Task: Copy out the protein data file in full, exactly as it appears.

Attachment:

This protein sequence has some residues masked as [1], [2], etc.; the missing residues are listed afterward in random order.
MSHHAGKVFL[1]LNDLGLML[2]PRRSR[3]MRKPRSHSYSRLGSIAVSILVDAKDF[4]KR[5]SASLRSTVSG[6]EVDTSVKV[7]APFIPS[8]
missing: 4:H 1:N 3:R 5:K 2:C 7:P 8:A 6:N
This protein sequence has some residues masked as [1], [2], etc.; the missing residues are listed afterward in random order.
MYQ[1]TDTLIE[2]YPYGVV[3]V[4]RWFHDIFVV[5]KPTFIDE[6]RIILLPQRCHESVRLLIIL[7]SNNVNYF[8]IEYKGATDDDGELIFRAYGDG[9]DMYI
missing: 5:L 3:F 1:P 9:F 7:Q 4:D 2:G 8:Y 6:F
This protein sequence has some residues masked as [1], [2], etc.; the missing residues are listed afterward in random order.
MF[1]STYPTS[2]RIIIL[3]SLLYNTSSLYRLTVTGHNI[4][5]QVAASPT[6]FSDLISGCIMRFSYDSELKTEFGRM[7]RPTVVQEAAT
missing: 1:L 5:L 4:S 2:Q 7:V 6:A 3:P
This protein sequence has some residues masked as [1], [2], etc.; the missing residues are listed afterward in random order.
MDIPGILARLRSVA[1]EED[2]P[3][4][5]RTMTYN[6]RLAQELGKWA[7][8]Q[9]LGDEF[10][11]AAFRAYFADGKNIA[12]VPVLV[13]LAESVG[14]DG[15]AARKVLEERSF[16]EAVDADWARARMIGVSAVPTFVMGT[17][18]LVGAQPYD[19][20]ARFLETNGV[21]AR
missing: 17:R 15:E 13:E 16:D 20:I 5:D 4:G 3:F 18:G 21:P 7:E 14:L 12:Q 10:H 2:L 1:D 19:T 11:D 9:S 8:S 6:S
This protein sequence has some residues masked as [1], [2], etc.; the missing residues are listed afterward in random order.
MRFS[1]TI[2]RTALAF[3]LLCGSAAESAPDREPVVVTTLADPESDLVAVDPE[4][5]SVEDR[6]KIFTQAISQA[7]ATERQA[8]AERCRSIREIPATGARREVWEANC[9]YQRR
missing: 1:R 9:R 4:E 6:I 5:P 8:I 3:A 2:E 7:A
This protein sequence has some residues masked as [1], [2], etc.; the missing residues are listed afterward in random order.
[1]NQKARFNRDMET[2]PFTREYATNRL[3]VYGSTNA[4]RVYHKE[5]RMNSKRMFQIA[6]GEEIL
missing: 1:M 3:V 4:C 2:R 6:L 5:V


This protein sequence has some residues masked as [1], [2], etc.; the missing residues are listed afterward in random order.
MSHHAGKVFL[1]LNDLGLML[2]PRRSR[3]MRKPRSHSYSRLGSIAVSILVDAKDF[4]KR[5]SASLRSTVSG[6]EVDTSVKV[7]APFIPS[8]
missing: 4:H 1:N 3:R 5:K 2:C 7:P 8:A 6:N
This protein sequence has some residues masked as [1], [2], etc.; the missing residues are listed afterward in random order.
MYQ[1]TDTLIE[2]YPYGVV[3]V[4]RWFHDIFVV[5]KPTFIDE[6]RIILLPQRCHESVRLLIIL[7]SNNVNYF[8]IEYKGATDDDGELIFRAYGDG[9]DMYI
missing: 5:L 3:F 1:P 9:F 7:Q 4:D 2:G 8:Y 6:F
This protein sequence has some residues masked as [1], [2], etc.; the missing residues are listed afterward in random order.
MF[1]STYPTS[2]RIIIL[3]SLLYNTSSLYRLTVTGHNI[4][5]QVAASPT[6]FSDLISGCIMRFSYDSELKTEFGRM[7]RPTVVQEAAT
missing: 1:L 5:L 4:S 2:Q 7:V 6:A 3:P
This protein sequence has some residues masked as [1], [2], etc.; the missing residues are listed afterward in random order.
MDIPGILARLRSVA[1]EED[2]P[3][4][5]RTMTYN[6]RLAQELGKWA[7][8]Q[9]LGDEF[10][11]AAFRAYFADGKNIA[12]VPVLV[13]LAESVG[14]DG[15]AARKVLEERSF[16]EAVDADWARARMIGVSAVPTFVMGT[17][18]LVGAQPYD[19][20]ARFLETNGV[21]AR
missing: 17:R 15:E 13:E 16:D 20:I 5:D 4:G 3:F 18:G 21:P 7:E 14:L 12:Q 10:H 2:L 1:D 19:T 11:D 9:S 8:S 6:S
This protein sequence has some residues masked as [1], [2], etc.; the missing residues are listed afterward in random order.
MRFS[1]TI[2]RTALAF[3]LLCGSAAESAPDREPVVVTTLADPESDLVAVDPE[4][5]SVEDR[6]KIFTQAISQA[7]ATERQA[8]AERCRSIREIPATGARREVWEANC[9]YQRR
missing: 1:R 9:R 4:E 6:I 5:P 8:I 3:A 2:E 7:A
This protein sequence has some residues masked as [1], [2], etc.; the missing residues are listed afterward in random order.
[1]NQKARFNRDMET[2]PFTREYATNRL[3]VYGSTNA[4]RVYHKE[5]RMNSKRMFQIA[6]GEEIL
missing: 1:M 3:V 4:C 2:R 6:L 5:V